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Pregaming, beer pong and the legal drinking age limit - Young-adult party cultures of Ireland and America

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Enjoy some drinks out in Ireland
A Texan pays a visit to Ireland. He enters a pub and raises his voice to the crowd of drinkers,'I hear you Irish are a bunch of drinkin' fools. I'll give $500 American dollars to anybody in here who can drink 10 pints of Guinness back to back.'

No one takes of the Texan's offer.

Paddy Murphy gets up and leaves the bar. 
Thirty minutes later, he shows back up and taps the Texan on the shoulder. ‘Is your bet still good?' asks Paddy.


The Texan answers, 'Yes’, and he orders the barman to line up 10 pints of Guinness.
Immediately, Paddy downs all 10 pints of beer, drinking them all back to back. The Texan sits down in amazement, gives Paddy $500 and asks, 'If ya don't mind me askin', where did you go for that 30 minutes you were gone?'


Paddy Murphy replies, 'Oh, I had to go to the pub down the street to make sure I could do it first.'

How many jokes like this have you heard? Whether we like it or not, the Irish have a reputation for being drinkers. One of my Irish tour guides explained to me and my fellow travelers, “Ireland is home to many festivals throughout the year, but really, these festivals are just excuses to have bigger drinking sessions than normal.”

Another group that gets labeled as heavy drinkers is college students. So, attending college in Ireland has given me the perfect opportunity to compare and contrast the drinking culture of my generation in American and in Ireland.

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At my college in Maine, and at most colleges across the country, the weekend nights start out with a “pregame.” Groups of friends get together and drink prior to attending larger parties or events. Pregaming usually involves music, conversation, and most importantly, drinking games. Beer pong, flip cup, and various card games are popular, but everyone has their favorite. Nevertheless, whatever game is chosen, the loser has to drink.

Naturally, my American friends and I have sustained our pregaming tendencies here in Ireland and we usually play a few games before we go out to the pubs. There have been multiple occasions where our new Irish friends have joined us beforehand, but rarely do any of them take part in the drinking games that we play. We ask them to join, but usually we get the response “No thanks, I’d rather sit here and laugh when you guys have to drink.”

I asked one of my Irish friends in particular, why don’t you ever play drinking games with us? He explained to me that he doesn’t want to have to drink because he can’t sink a ping pong ball in a cup, or because he didn’t choose the right card from a deck, and so on.

He said, “When Americans pre-drink, drinking is a punishment, but for the Irish, it’s a reward.” This made me think, do the Irish have a healthier attitude towards alcohol than Americans?

To be completely honest, going to college was eye-opening for me. Sadly, I’ve seen more people puking because they’re drunk than I’ve ever expected to see in a lifetime.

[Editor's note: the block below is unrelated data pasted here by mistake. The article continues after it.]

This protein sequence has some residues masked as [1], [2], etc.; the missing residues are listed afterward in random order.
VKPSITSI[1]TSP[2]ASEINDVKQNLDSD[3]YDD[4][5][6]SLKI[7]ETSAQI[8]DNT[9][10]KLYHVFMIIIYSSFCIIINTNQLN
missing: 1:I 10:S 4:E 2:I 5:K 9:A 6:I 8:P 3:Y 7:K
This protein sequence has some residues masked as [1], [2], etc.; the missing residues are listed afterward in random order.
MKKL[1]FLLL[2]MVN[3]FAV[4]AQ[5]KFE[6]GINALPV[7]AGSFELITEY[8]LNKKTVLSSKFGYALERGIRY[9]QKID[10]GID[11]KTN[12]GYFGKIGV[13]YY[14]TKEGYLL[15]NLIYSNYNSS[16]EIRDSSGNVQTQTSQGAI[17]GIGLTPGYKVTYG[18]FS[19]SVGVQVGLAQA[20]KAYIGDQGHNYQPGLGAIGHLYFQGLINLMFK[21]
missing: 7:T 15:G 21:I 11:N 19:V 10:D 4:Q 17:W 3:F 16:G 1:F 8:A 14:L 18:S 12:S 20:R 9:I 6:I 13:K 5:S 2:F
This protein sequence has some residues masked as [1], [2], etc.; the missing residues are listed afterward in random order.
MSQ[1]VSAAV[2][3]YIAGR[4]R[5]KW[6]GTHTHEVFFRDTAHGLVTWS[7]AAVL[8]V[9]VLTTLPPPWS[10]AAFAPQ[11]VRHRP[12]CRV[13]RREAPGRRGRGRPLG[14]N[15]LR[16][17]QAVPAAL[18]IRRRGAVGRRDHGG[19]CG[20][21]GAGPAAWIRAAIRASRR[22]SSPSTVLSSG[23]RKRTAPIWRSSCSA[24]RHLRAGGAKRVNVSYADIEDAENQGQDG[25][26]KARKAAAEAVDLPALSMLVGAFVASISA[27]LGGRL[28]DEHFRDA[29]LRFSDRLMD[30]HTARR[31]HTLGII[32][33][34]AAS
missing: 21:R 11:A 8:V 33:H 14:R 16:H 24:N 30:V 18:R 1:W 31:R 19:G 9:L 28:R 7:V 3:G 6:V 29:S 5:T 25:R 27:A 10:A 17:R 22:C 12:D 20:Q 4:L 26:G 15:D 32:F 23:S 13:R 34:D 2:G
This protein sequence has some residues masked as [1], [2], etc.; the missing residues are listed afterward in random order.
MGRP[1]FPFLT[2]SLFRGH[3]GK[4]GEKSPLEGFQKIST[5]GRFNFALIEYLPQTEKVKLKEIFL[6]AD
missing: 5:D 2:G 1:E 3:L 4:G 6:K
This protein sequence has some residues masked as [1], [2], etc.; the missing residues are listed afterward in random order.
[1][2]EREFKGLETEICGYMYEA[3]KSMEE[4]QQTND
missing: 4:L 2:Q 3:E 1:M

Despite having picked up a drunken Irish girl from a dance floor, and hearing a story about an Irish girl laying drunk in the street gutter, in my time in Ireland so far the general drunkenness of the people I see is mild compared to what I see at college. (This sounds bad—for my college, for my peers, for America. But rather than passing judgment, I’m just stating the differences.)

I think there are a couple of reasons for the dissimilarities in the young-adult drinking cultures of Ireland and America:

The legal drinking age in Ireland is 18, rather than 21. The younger drinking age has been theorized to promote more responsible drinking habits in young adults than those who are not legal until the age of 21. (I’m not going to delve into this deeply because the sociological/psychological/cultural study of this has taken up books by itself.)

Drinking takes place in public places more often so you simply can’t be that drunk. Drinking at my college primarily takes place on campus, in dorms, and on-campus houses. There aren’t clubs or bars around so we drink inside. There aren’t security guards monitoring the parties to reprimand someone who is too drunk or being obnoxious or belligerent. Because of this “freedom”, people go overboard.

But what I’m really interested in is the American tendency to make drinking a punishment. Why are the popular drinking games those that make people drink when they lose?

My Irish friend really made it clear to me that there is something backwards in this approach to drinking, and I can’t help but wonder that if college-aged Americans begin to change our views of drinking, and move them closer to those of the Irish, who view drinking as a reward, would my generation’s drinking habits become safer and healthier?

Though they may be able to drink a lot, the Irish folk I’ve met know that drinking should remain an enjoyable activity rather than a dangerous habit.
-------------------
READ MORE:
Read more stories from the Gaelic Girls 


The only women Irish men buy drinks for are prostitutes


The top ten funniest tips given to tourists in Ireland
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